<Installation>
 <InstallationTarget Id="Microsoft.VisualStudio.Professional" Version="[11.0,15.0]" />
 </Installation>

and the workaround was not to specify the higher version:

 <Installation>
 <InstallationTarget Id="Microsoft.VisualStudio.Professional" Version="[11.0,)" />
 </Installation>

But that bug is already fixed and you can specify the higher version.

The VisualStudio-TestHost project to execute interactive UI tests in Visual Studio

I started with automated tests for my MZ-Tools extension early in the development of version 7.0 (then an add-in, not a package), ten years ago, around the year 2008 or so. At that time Visual Studio 2008 provided a Visual Studio TestHost dll (even with source code, if I remember correctly) to run automated tests of Visual Studio packages using the own Visual Studio. I remember that it was so painful to use that approach (crashes, hangings, etc.) that after months of investment I threw all the stuff and started to build my own test framework infrastructure and test runner:

(yep, I have 3,354 automated integration tests for my extension for Visual Studio)

It was perfect in most aspects because I owned the code and could adapt it to my needs but it had one important inconvenient: it didn’t allow Continuous Integration (CI). Instead, I ran the tests manually before each (monthly) build. It had another inconvenient: I learned automated testing by myself without formal training and I ended with tons of integration tests (which use the real Visual Studio to host the extension), no system tests (that would mock Visual Studio) and no unit tests (that just test a single method or class). I know now that, for performance reasons, it is much better to have have a piramyd with tons of unit tests, lots of system tests and few integration tests.

Last year I started to focus on DevOps (even if I am a solo developer) and continuous integration, and decided to make my test framework infrastructure compatible with VS Test / MSTest, so I could keep using my own test runner for integration tests but use them 100% as system tests mocking Visual Studio with stubs:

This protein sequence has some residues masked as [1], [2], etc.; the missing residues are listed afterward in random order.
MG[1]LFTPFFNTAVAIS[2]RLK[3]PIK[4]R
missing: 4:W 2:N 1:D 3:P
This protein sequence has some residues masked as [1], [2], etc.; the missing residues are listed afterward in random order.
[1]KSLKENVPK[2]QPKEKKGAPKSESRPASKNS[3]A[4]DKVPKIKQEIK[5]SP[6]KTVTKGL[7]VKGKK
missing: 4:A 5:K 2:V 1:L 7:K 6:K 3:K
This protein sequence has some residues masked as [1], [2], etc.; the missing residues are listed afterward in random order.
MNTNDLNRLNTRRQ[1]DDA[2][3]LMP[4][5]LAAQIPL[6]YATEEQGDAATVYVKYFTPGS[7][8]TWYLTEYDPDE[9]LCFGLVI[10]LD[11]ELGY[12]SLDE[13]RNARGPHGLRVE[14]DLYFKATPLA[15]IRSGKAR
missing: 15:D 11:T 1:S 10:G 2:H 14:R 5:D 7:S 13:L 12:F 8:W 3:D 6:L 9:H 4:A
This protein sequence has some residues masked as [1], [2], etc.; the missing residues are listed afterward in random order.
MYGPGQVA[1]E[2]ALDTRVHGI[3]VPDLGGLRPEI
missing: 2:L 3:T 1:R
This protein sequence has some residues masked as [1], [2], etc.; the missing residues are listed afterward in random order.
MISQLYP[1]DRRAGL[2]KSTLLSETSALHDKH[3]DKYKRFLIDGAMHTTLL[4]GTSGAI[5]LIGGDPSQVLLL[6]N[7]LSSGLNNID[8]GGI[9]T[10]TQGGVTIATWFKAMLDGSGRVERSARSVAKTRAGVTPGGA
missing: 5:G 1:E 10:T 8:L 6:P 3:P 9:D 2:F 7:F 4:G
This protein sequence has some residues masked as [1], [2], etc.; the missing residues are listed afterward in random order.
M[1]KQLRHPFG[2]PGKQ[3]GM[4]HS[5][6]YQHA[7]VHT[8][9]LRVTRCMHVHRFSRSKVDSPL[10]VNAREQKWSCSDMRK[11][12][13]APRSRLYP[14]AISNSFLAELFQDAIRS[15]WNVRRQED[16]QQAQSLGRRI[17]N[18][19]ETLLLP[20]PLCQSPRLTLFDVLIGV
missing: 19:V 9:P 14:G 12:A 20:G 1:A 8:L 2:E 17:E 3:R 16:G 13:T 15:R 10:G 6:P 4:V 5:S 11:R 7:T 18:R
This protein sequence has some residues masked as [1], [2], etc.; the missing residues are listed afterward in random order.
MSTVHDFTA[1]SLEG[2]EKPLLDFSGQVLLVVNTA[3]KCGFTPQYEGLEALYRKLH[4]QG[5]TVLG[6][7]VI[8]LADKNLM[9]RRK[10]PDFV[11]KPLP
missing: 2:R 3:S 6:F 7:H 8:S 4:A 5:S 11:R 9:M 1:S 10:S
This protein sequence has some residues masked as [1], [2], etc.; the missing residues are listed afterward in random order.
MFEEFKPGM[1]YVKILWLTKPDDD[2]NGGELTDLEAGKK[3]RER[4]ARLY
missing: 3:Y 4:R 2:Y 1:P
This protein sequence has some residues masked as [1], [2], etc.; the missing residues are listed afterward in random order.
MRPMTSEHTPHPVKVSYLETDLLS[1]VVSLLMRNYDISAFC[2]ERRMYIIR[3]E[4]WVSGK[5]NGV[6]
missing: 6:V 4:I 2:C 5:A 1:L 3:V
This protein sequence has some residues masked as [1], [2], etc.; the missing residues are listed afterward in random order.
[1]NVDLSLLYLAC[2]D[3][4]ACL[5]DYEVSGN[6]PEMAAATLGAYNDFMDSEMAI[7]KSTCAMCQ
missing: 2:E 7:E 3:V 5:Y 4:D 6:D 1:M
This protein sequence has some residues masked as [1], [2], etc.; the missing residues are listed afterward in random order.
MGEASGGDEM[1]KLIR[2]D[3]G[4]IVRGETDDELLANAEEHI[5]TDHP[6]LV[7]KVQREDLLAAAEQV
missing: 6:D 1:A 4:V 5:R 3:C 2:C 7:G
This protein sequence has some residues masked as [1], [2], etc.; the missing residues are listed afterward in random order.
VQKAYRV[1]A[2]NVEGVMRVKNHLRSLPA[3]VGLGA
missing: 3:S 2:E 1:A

As you can see, my progress is quite modest at this point (only 133 system tests vs 3,354 integration tests) because I need to mock the full EnvDTE.FileCodeModel for most tests. But it is a feasible approach because I have fully mocked with stubs the whole VBA / VB6 IDEs that I use for MZ-Tools 8.0 for VBA / VB6. So, for example I have 1,822 integration tests for VB6 with my own test runner (an add-in for VB6):

And the same 1,822 tests as system tests using the test runner of Visual Studio:

Once I finish the system tests for Visual Studio, the next step is to give another try to run the integration tests using the test runner of Visual Studio, rather than my own test runner, which will allow me Continuous Integration not only for system tests, but also for integration tests. For such approach, I learned in the Two videos about building High Performance Extensions by Omer Raviv about the Microsoft/VisualStudio-TestHost project on GitHub. I have still to read and learn about it, but I think it is based on the code of the VS TestHost of 2008 and hopefully these 10 years have been used to solve the problems that caused me to abandon that approach.

Two videos about building High Performance Extensions by Omer Raviv

Omer Raviv, author of the OzCode extension for Visual Studio, has recorded two videos with Robert Green on Channel 9 about building high performance extensions for Visual Studio. If creating extensions for Visual Studio is already tricky, creating high performance extensions is quite difficult and Omer has some advices and techniques about it.

The first video is this one:

Building High Performance Extensions Part 1

And the second one is this:

Building High Performance Extensions Part 2